Coming from a Matlab background, I found sparse matrices to be easy to use and well integrated into the language. However, when transitioning to python’s scientific computing ecosystem, I had a harder time using sparse matrices. This post is intended to help Matlab refugees and those interested in using sparse matricies in python (in particular, for clustering)

Requirements:

scikit-learn (2.10+)

**numpy (refer to scikit-learn version requirements)**

scipy (refer to scikit-learn version requirements)

**Sparse Matrix Types:**

There are six types of sparse matrices implemented under scipy:

- bsr_matrix -- block sparse row matrix
- coo_matrix -- sparse matrix in coordinate format
- csc_matrix -- compressed sparse column matrix
- csr_matrix -- compressed sparse row matrix
- dia_matrix -- sparse matrix with diagonal storage
- dok_matrix -- dictionary of keys based sparse matrix
- lil_matrix -- row-based linked list sparse matrix

For more info see:

**(http://docs.scipy.org/doc/scipy/reference/sparse.html):**

**When to use which matrix:**The following are scenarios when you would want to choose one sparse matrix type over the another:*Fast Arithmetic Operation*: csc_matrix, csr_matrix*Fast Column Slicing (e.g., A[:, 1:2]): *csc_matrix*Fast Row Slicing (e.g., A[1:2, :]) *csr_matrix*Fast Matrix vector products: *csr_matrix, bsr_matrix, csc_matrix*Fast Changing of sparsity (e.g., adding entries to matrix): *lil_matrix, dok_matrix*Fast conversion to other sparse formats: *coo_matrix*Constructing Large Sparse Matrices: *coo_matrix

**Clustering with scikit-learn:**

**With the release of scikit-learn 2.10, one of the useful new features is the support for sparse matrices with the k-means algorithm. The following is how you would use sparse matrices with k-means:**

**Full Matrix to Sparse Matrix**

**Example-1**

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from numpy.random import random from scipy.sparse import *

from sklearn.cluster import KMeans

**# create a 30x1000 dense matrix random matrix. **

D = random((30,1000))

**# keep entries with value < 0.10 (10% of entries in matrix will be non-zero)**

**# X is a "full" matrix that is intrinsically sparse.**

X = D*(D<0.10)** # note: element wise mult**

**# convert D into a sparse matrix (type coo_matrix) **

**# note: we can initialize any type of sparse matrix. **

**# There is no particular motivation behind using **

**# coo_matrix for this example.**

S = coo_matrix(X)

labeler = KMeans(k=3)

**# convert coo to csr format **

**# note: Kmeans currently only works with CSR type sparse matrix**

labeler.fit(S.tocsr())

**# print cluster assignments for each row**

for (row, label) in enumerate(labeler.labels_):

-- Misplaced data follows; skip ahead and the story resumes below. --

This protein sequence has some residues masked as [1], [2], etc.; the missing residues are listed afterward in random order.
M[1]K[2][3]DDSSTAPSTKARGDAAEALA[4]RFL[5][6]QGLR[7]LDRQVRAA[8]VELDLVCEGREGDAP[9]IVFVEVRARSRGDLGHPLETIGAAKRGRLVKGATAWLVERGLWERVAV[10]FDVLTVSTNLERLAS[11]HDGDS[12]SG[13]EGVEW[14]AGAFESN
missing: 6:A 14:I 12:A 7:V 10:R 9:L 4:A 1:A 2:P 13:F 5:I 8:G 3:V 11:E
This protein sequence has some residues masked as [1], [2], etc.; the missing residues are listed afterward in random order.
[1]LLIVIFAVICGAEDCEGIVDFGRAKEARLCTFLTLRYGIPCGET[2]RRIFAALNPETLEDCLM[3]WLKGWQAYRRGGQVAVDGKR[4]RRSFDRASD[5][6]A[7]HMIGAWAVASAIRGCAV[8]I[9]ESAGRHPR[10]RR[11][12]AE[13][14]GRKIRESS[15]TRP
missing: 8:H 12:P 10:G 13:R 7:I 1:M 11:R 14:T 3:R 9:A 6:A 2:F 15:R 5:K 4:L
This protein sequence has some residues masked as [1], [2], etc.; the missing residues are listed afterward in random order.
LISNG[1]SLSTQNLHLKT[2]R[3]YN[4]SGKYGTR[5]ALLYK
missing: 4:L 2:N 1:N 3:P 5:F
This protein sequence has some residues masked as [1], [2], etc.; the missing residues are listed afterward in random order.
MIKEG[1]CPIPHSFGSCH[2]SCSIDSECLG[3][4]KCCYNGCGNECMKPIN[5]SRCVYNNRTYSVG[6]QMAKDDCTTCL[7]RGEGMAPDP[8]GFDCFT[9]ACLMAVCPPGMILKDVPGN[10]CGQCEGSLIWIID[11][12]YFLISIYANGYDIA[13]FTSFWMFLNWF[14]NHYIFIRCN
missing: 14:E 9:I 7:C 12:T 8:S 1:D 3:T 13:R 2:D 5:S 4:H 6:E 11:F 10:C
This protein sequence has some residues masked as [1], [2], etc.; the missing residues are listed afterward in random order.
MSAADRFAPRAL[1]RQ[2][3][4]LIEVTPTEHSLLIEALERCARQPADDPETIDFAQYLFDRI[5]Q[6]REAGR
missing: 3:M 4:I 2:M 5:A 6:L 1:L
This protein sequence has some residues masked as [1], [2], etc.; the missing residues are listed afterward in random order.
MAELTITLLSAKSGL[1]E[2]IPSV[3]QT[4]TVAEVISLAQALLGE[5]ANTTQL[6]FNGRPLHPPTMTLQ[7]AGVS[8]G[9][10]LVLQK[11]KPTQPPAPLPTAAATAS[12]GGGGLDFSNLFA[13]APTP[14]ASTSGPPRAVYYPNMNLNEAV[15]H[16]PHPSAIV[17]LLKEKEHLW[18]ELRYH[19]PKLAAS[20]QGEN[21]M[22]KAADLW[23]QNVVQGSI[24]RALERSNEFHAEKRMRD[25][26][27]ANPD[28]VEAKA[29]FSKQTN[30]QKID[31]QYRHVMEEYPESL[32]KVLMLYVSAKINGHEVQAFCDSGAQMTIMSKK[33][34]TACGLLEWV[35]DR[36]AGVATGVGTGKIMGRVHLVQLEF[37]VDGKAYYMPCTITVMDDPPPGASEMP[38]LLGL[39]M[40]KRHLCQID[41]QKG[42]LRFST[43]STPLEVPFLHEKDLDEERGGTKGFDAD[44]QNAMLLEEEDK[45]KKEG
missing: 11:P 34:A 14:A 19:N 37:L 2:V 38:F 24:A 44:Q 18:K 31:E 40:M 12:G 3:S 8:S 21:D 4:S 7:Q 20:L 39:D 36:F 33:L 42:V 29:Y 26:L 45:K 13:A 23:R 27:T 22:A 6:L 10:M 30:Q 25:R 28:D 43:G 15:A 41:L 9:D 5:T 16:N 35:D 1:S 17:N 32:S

print "row %d has label %d"%(row, label)

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One of the issues with Example-1 is that we are constructing a sparse matrix from a full matrix. It will often be the case that we will not be able to fit a full (although intrinsically sparse) matrix in memory. For example, if the matrix X was a 100000x1000000000 full matrix, there could be some issues. One solution to this is to somehow extract out the non-zero entries of X and to use a smarter constructor for the sparse matrix.

**Sparse Matrix Construction**

In Example-2, we will assume that we have X's data stored on some file on disk. In particular, we will assume that X is stored in a csv file and that we are able to extract out the non-zero data efficiently.

**Example-2**

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**import csv**

from scipy.sparse import *

from sklearn.cluster import KMeans

def extract_nonzero(fname):

"""

extracts nonzero entries from a csv file

input: fname (str) -- path to csv file

output: generator<(int, int, float)> -- generator

producing 3-tuple containing (row-index, column-index, data)

"""

for (rindex,row) in enumerate(csv.reader(open(fname))):

for (cindex, data) in enumerate(row):

if data!="0":

yield (rindex, cindex, float(data))

def get_dimensions(fname):

"""

determines the dimension of a csv file

input: fname (str) -- path to csv file

output: (nrows, ncols) -- tuple containing row x col data

"""

rowgen = (row for row in csv.reader(open(fname)))

# compute col size

colsize = len(rowgen.next())

# compute row size

rowsize = 1 + sum(1 for row in rowgen)

return (rowsize, colsize)

**# obtain dimensions of data**

(rdim, cdim) = get_dimensions("X.csv")

# allocate a lil_matrix of size (rdim by cdim)

# note: lil_matrix is used since we be modifying

# the matrix a lot.

S = lil_matrix((rdim, cdim))

# add data to S

for (i,j,d) in extract_nonzero("X.csv"):

S[i,j] = d

# perform clustering

labeler = KMeans(k=3)

# convert lil to csr format

# note: Kmeans currently only works with CSR type sparse matrix

labeler.fit(S.tocsr())

# print cluster assignments for each row

for (row, label) in enumerate(labeler.labels_):

print "row %d has label %d"%(row, label)

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**What to do when Sparse Matrices aren't supported:**

When sparse matrices aren't supported, one solution is to convert the matrix to a full matrix. To do this, simply invoke the todense() method.